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Now six years old, Miami's annual Argentine Festival has established a few traditions: the tango tent, the mini-soccer field, frenzied chanting between acts by bottle-blond bombshells waving blue and white flags, prolonged jams by straight-ahead rockers Los Piojos to the cultlike adulation of 10,000-plus fans, and a slowly emptying amphitheater during a final freeze-dried performance by one crazed aging idol or another (this year it was Fito Páez).
There's not much room in this nostalgia-soaked formula for Babasónicos. Currently the best-selling and most critically acclaimed band in Argentina, these self-proclaimed purveyors of "nonsense sound" (ba-ba-sonics) are too now for the backward-looking comfort on offer along with the choripan at Bayfront Park each April. In a country where every major group for the past 50 years has been praised with a reference to some British or U.S. act (the Argentine Rolling Stones! the Argentine Dave Matthews!), Babasónicos is sui generis. Outlaw country, techno washes, Delta blues, Fifties doo-wop, garage rock, hip-hop, punk, and Latin pop ballads all go into the grinder and come out like something no one north or south has ever heard before.
Although the band has made regular pilgrimages to Miami for more than a decade to visit MTV Latin America, the rockero mecca on Lincoln Road, the Argentine festival is Babasónicos' first local live appearance in a big venue before a big crowd. Shake shows up exactly on time to catch the band go onstage and keeps track of the playlist in her head. Current smash hit "Irresponsables," a psychedelic parody of the Latin pop crooner. Check. Electronic rock-out "Deléctrico." Check. Hard-hitting anthem "Pendejo" ("Asshole"). Check. That must mean Shake's favorite, "Fizz," will be the final encore. I've had that tune in my head ever since the Miami-based Delanuca label rereleased Jessico in the United States two years ago. I can already hear the opening, mind-blowing riff. But the rest of the crowd is here for Los Piojos. These immigrant kids know what they want and they want what they know. Next.
"Yeah, 'Fizz' was going to be our next encore," frontman Adrian Rodriguez teases me a few days later during an interview at the South Beach offices of EMI, which is distributing the band's latest release, Infame. "Fizz" is a kind of theme song for the band, telling the story of a group of boys from a dismal suburb who find beauty in the farce of celebrity. After toiling underground for years in the dismal suburb of Lanus (I could say the Argentine Hialeah, but won't), the band has finally subverted the glitz of Buenos Aires, where starlets fight and feathers fly. "Once someone knows beauty, they can't go back to lies," he explains. Even if fame itself is a lie? "Paradoxes inspire songs," the songwriter admits. "That's what musicians should do: reveal the contradictions they see in the world." Anyway, he promises they'll play the song at the next show.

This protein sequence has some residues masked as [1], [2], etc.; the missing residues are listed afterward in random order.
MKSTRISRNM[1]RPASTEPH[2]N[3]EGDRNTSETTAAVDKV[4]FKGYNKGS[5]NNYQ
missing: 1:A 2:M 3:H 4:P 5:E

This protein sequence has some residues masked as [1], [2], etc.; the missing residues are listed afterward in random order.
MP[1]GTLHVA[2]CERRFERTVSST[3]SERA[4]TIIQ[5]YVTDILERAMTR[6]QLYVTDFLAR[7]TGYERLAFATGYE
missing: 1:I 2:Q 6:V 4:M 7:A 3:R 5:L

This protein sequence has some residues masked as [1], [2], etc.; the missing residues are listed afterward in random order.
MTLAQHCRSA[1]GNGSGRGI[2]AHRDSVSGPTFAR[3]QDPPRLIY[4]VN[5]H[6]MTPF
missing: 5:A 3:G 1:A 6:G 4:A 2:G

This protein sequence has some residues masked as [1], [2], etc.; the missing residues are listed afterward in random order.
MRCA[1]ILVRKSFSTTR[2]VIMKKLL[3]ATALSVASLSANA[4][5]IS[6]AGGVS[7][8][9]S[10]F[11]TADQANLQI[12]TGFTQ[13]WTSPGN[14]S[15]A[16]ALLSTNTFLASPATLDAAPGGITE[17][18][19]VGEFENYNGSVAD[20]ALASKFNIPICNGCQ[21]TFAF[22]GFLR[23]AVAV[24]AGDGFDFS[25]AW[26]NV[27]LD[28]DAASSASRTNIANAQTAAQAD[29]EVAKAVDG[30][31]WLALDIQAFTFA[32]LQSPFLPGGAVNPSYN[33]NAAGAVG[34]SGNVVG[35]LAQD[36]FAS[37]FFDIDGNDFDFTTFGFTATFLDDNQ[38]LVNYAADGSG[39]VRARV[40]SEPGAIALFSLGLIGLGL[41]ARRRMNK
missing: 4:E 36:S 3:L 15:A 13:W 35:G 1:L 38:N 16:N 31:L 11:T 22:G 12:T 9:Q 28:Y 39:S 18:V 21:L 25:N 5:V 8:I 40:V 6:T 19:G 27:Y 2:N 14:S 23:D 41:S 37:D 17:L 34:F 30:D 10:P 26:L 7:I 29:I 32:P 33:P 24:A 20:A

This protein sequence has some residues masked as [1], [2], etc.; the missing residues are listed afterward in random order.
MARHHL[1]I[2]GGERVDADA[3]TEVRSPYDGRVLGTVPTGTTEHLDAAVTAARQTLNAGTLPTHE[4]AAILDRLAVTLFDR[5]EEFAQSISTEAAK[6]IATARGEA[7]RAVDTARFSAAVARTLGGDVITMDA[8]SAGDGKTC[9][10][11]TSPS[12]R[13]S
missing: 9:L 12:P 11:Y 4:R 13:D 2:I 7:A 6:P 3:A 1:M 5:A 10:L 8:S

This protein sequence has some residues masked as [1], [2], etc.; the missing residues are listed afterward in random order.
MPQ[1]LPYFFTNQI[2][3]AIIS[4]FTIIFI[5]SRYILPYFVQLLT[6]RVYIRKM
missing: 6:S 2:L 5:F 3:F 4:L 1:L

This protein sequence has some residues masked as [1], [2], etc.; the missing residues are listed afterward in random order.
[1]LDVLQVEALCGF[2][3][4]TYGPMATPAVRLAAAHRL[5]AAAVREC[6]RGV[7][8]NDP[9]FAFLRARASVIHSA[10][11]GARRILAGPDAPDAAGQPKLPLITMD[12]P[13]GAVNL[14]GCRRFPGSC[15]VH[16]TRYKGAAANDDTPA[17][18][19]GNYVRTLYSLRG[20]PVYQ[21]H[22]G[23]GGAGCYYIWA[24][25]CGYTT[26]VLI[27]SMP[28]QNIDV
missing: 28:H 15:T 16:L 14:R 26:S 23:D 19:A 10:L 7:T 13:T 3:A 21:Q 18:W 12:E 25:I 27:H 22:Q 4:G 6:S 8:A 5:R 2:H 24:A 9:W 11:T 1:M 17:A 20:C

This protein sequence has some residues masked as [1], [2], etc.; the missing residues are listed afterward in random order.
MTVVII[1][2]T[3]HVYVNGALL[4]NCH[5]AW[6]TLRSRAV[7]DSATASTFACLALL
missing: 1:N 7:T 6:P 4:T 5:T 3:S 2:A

Babasónicos' visit coincides with another annual Miami ritual, the Billboard Latin Music Conference at the Eden Roc Resort. From April 26 through 29, music industry leaders discuss urgent issues and track emerging trends, all culminating in the awards show, broadcast live this year from Miami Arena by Telemundo. But the official Billboard events are no more fresh or forward-looking than the Argentine nostalgia fest; there's no place for Babasónicos' brand of rock except at EMI's unofficial afterparty at Soho Lounge on April 29. Until then Shake's got "Fizz" between her ears as she sits through industry panels and eavesdrops on the deals going down in the Eden Roc lobby.
Last year the big "news" during the conference was the decade-old underground movement known as reggaetón. This year it's hip-hop on the Mexican regional scene and the breakout success of Christian pop. But the real buzz has nothing to do with the sound of music. From the panels to the cocktail lounge, everyone from major-label heads to indie band managers is trying to figure out how to make money while the industry transubstantiates around them. The Internet has been resurrected as a potential savior, with Websites such as Batanga.com trumpeting major sponsorships from the likes of Ford. For all the talk of ring tones, cellular phones alone might be enough to save the industry. Sniffing the wounds of the major labels, indie pushers huddle in the lobby, cutting deals with unsigned bands and European distributors.
There is no such effervescence at the Billboard Awards. The good thing about Billboard, as opposed to the Latin Grammys, is that no one is trying to impress Anglos, so there's no embarrassing pandering to stereotypes. The bad thing is that the Telemundo crew is apparently not trying to impress anyone. Who performed? Who hosted and presented? I can't remember. After the Latin Grammys and Univision's Premio Lo Nuestro, even the cleavage and couture hauled down Billboard's red carpet feel as flat as yesterday's soda.
The EMI afterparty starts out promisingly. It begins well after midnight when Spanish duo Amaral deliver heart-wrenching angst. Aleks Syntek is oddly charming as (okay, I'll say it) the Argentine Elton John. Obie Bermudez shows a little wear from his incessant promotion of Confesiones, leaning too much on his vibrato. Then around 2:00 a.m. Vico C stirs up what was left of the conference-weary industry crowd, reminding us why he was the one that started this whole urban Latin thing way back when. The calls for a Vico encore are inevitable, pushing Babasónicos' long-awaited appearance past 3:00 a.m. By then the band is tired and pissed and about to leave for New York City in a couple of hours. Forget the encore; the die-hard fans don't even get a full set.
"No 'Fizz,'" Rodriguez scowls as soon as he sees me. For now at least, Latin pop's beautiful lie falls flat.